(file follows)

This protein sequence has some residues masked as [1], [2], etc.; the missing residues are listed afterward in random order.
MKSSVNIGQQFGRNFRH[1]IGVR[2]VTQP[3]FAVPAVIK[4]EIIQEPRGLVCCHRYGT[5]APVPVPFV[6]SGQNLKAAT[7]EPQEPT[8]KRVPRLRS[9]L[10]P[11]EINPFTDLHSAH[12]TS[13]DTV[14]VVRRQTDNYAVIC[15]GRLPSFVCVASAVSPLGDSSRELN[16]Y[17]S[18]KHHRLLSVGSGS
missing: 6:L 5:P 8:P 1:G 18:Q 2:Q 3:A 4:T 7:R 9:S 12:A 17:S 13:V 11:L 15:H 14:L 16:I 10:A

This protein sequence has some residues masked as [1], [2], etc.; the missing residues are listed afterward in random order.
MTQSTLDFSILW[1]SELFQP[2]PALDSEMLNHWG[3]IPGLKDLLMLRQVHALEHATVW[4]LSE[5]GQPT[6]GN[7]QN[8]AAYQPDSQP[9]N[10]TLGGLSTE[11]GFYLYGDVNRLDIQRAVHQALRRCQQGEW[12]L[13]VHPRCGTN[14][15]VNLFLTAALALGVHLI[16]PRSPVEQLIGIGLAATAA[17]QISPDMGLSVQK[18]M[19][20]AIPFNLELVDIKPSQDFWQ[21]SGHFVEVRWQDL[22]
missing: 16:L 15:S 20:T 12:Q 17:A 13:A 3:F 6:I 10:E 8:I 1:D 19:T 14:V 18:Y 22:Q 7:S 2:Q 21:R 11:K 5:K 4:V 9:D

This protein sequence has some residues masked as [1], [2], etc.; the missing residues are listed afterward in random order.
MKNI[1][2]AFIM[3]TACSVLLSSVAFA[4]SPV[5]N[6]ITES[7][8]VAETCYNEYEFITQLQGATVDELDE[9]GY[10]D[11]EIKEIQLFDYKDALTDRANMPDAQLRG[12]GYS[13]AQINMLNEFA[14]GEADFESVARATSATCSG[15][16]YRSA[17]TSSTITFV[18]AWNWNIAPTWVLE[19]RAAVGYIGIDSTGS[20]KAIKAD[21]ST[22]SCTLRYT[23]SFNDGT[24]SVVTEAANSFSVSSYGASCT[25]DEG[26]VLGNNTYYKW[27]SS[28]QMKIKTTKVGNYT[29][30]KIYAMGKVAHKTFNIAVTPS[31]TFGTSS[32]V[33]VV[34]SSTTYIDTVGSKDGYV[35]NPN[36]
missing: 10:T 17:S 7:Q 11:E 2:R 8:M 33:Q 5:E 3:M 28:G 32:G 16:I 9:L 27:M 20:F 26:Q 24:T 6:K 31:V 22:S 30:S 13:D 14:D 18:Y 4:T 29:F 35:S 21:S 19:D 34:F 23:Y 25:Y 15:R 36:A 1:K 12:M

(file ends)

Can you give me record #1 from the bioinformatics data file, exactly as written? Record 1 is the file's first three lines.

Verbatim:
This protein sequence has some residues masked as [1], [2], etc.; the missing residues are listed afterward in random order.
MKSSVNIGQQFGRNFRH[1]IGVR[2]VTQP[3]FAVPAVIK[4]EIIQEPRGLVCCHRYGT[5]APVPVPFV[6]SGQNLKAAT[7]EPQEPT[8]KRVPRLRS[9]L[10]P[11]EINPFTDLHSAH[12]TS[13]DTV[14]VVRRQTDNYAVIC[15]GRLPSFVCVASAVSPLGDSSRELN[16]Y[17]S[18]KHHRLLSVGSGS
missing: 6:L 5:P 8:P 1:G 18:Q 2:Q 3:A 4:T 7:R 9:S 12:A 17:S 13:V 11:L 15:H 14:L 16:I 10:A